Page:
I sit across from Bill Batson in the bedroom of his apartment which, for the moment, doubles as the conference room of his fledgling campaign for State Assembly. There is an original Keith Haring almost as tall as the room framed against the far wall, its thick primary white lines drawn over a black surface. Batson actually found the piece on the sidewalk in the East Village during the 1980s. “The Haring reminds me of a time in New York when art and activism was everywhere,” he recalls, remembering the New York of that era as a bastion of robust discussion where artists still challenged our values and ideas.
“I’d like to see that kind of activism and that kind of creativity in the streets again,” he says, gazing at the painting and letting his mind reach back. Over a decade and a half later, running for the 57th Assembly district, which encompasses Fort Greene and Prospect Heights, Batson sees the creative tension of artists and activists being essential to tackling the issues faced by Brooklyn today. He also believes its absence can account for the tone of what currently passes for governance in Albany.
Batson moved into a building in Greenpoint in 1984 as an artist. He describes the occupants as “twenty-five percent hipster artists and seventy-five percent people stuck there.” There was no lock on the front door and residents encountered syringes in the hallway, people urinating in the hallway, trash, and concern for personal safety. One day, someone knocked on his door and asked if he wanted to get involved with a tenant organizing drive.
“My first political act was to join the tenant association with my neighbors,” Batson recalls. The residents began a two-year rent strike, “which is something you can’t really do anymore,” he notes. The tenants won a 43% rent abatement and got the doors locked. He credits this as the moment that he became an activist.
Batson’s introduction to mainstream politics came soon afterwards, when he founded Artists for Jackson, as in Jesse, which got him invited to the 1988 Democratic National Convention in Atlanta. Here Batson met some big names in New York City politics, like Dennis Rivera of Local 1199, who would be his first boss, as well as David Dinkins and Charlie Rangel.
Despite being involved with politics since the 1980s, Batson did not work for an elected official until 2001, when he began working for State Senator David Paterson. ”Up until then, I’d always been with the insurgents,” he quips.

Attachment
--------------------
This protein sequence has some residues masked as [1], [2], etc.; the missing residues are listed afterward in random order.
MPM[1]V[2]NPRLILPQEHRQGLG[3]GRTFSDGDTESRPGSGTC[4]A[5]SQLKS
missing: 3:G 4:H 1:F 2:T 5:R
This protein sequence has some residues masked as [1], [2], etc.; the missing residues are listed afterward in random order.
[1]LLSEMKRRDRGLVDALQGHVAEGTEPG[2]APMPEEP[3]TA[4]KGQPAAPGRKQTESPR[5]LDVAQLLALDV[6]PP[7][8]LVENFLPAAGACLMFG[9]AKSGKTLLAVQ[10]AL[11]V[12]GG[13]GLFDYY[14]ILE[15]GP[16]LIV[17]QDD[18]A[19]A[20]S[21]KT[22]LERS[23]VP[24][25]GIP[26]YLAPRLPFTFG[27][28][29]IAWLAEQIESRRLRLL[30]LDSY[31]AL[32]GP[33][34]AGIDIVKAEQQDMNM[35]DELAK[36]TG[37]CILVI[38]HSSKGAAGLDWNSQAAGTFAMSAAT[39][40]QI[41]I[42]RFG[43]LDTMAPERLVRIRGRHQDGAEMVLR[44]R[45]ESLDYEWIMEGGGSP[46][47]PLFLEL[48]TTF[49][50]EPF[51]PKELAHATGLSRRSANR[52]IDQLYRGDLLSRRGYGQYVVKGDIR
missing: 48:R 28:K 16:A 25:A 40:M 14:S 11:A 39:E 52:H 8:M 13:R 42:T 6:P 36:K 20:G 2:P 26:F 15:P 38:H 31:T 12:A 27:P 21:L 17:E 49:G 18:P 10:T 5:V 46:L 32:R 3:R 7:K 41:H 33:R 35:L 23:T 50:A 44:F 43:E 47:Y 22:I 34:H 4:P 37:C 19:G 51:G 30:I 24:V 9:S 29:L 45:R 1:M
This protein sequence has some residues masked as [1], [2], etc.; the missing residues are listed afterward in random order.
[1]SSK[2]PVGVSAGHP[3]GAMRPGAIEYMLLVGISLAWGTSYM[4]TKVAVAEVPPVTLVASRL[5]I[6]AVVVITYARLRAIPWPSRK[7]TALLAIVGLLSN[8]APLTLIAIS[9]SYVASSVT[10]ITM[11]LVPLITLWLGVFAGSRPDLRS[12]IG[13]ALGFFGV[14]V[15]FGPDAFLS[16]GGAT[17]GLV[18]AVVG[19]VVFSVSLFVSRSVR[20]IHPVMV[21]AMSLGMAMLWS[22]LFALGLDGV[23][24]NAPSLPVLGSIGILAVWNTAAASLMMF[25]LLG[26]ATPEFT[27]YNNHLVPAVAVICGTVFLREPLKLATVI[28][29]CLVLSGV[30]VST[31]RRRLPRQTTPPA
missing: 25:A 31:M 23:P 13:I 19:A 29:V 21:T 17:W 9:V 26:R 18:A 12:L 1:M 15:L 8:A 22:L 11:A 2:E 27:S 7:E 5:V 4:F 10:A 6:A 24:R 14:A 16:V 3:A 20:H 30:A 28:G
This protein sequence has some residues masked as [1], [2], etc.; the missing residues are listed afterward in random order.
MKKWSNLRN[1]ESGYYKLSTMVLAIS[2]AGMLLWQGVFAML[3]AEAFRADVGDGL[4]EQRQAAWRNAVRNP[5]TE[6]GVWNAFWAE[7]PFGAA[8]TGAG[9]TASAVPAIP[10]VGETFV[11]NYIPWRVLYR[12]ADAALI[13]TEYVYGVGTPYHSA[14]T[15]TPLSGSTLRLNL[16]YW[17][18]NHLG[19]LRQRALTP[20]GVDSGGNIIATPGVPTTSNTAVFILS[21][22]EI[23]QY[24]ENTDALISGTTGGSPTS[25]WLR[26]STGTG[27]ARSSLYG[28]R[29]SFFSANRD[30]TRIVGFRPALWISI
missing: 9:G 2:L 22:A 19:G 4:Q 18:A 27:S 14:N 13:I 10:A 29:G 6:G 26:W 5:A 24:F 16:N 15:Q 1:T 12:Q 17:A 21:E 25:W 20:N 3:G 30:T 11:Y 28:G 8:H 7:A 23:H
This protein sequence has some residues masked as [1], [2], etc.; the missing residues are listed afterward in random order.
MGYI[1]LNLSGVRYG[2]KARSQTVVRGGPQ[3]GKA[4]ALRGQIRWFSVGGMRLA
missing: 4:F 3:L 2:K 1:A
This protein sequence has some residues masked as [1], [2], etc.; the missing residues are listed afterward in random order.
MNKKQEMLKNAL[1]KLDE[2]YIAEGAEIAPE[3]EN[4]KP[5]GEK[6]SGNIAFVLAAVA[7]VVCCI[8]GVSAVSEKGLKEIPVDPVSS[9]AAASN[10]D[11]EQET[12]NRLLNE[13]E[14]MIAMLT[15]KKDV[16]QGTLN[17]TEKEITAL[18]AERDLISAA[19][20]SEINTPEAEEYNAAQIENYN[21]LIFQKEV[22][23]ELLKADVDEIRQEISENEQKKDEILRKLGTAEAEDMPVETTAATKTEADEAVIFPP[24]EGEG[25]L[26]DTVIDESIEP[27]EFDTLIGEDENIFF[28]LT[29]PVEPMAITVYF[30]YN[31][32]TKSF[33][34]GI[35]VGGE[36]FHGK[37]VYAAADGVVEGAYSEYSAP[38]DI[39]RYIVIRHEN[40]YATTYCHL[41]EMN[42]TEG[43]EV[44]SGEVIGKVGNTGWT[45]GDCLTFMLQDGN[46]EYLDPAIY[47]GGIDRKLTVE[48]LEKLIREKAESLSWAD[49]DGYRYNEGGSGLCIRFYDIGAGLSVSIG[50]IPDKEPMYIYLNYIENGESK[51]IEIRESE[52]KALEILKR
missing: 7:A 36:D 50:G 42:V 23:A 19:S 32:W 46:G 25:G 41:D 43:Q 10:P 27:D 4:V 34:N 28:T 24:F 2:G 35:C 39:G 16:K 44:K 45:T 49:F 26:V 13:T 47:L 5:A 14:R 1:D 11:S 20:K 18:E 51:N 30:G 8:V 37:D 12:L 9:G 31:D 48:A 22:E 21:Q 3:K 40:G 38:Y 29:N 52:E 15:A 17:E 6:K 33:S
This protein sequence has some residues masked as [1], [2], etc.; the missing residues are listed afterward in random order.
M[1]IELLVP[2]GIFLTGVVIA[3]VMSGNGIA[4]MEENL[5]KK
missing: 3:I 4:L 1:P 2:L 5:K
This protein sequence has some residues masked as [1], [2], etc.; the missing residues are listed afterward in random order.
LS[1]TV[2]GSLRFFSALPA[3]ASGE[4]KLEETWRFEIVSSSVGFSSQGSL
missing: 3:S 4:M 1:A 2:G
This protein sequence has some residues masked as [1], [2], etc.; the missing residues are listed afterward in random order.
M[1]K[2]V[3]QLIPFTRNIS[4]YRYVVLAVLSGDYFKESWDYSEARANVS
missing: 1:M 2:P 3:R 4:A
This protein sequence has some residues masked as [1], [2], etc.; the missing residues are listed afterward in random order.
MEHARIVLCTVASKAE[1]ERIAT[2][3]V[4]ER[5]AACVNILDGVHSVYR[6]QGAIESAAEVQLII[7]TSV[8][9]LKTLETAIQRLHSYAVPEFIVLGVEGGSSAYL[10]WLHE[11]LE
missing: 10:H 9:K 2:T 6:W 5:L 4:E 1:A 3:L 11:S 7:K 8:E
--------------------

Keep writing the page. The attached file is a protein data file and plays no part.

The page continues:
Batson explains, “You have an establishment and you have the insurgents. It’s a boundary that has to be pushing back and forth.” This boundary has become static in recent years, with little room left for ideas emanating from outside of the establishment.
“There is a dependence on comfort,” Batson notes. “Politics sometimes takes you out of your comfort zone where you have to debate or experience a moment of tension. We’ve confused silence with peace. Silence is nothingness, it’s stasis, it’s stagnation.”
Confronting this stagnation is what motivates Batson. “These seats don’t open but every quarter century.” he explains. “One doesn’t have a choice [but to run] if one believes that the current debate in Albany is being conducted behind closed doors where community board representatives, citizens, and poor disenfranchised people are not welcome. There is a contempt for citizens that are trying to have their rights protected.” Turning specifically to the main issues in his district, he worries that government has turned a blind eye to concerns over crime, over-development, and eminent domain. “Now is the moment and I had to act,” he says.
Recently, there has been a spate of arsons in Crown Heights that have caused families to lose their homes as well as four deaths in one fire on Pacific Street. Batson is chairman of the Fire Safety Committee for Community Board 8, where the fires have occurred. He maintains that budget cutbacks that leave only 100 fire marshals to defend the entire city, a quarter of the number on the job in 2001, are a large part of the problem. “If a person has the feeling that no one is watching them, no one is standing guard, no one is rushing to investigate, it becomes very easy for them to commit the crime of arson,” he says.
Although Batson thinks it dangerous to speculate on the origin of these fires, he does say that “the combined result is the blighting of a neighborhood that can now be preyed upon by speculating real estate interests.” To confront the problem, Batson and members of the neighborhood have decided to take a grassroots approach. “Rather than wait for the government to react to our protests, we’ve decided to perform some of the roles in the absence. For the last three weeks from midnight until 6am we’ve stood out in front of 1033 Pacific Street looking at the condition of the properties.”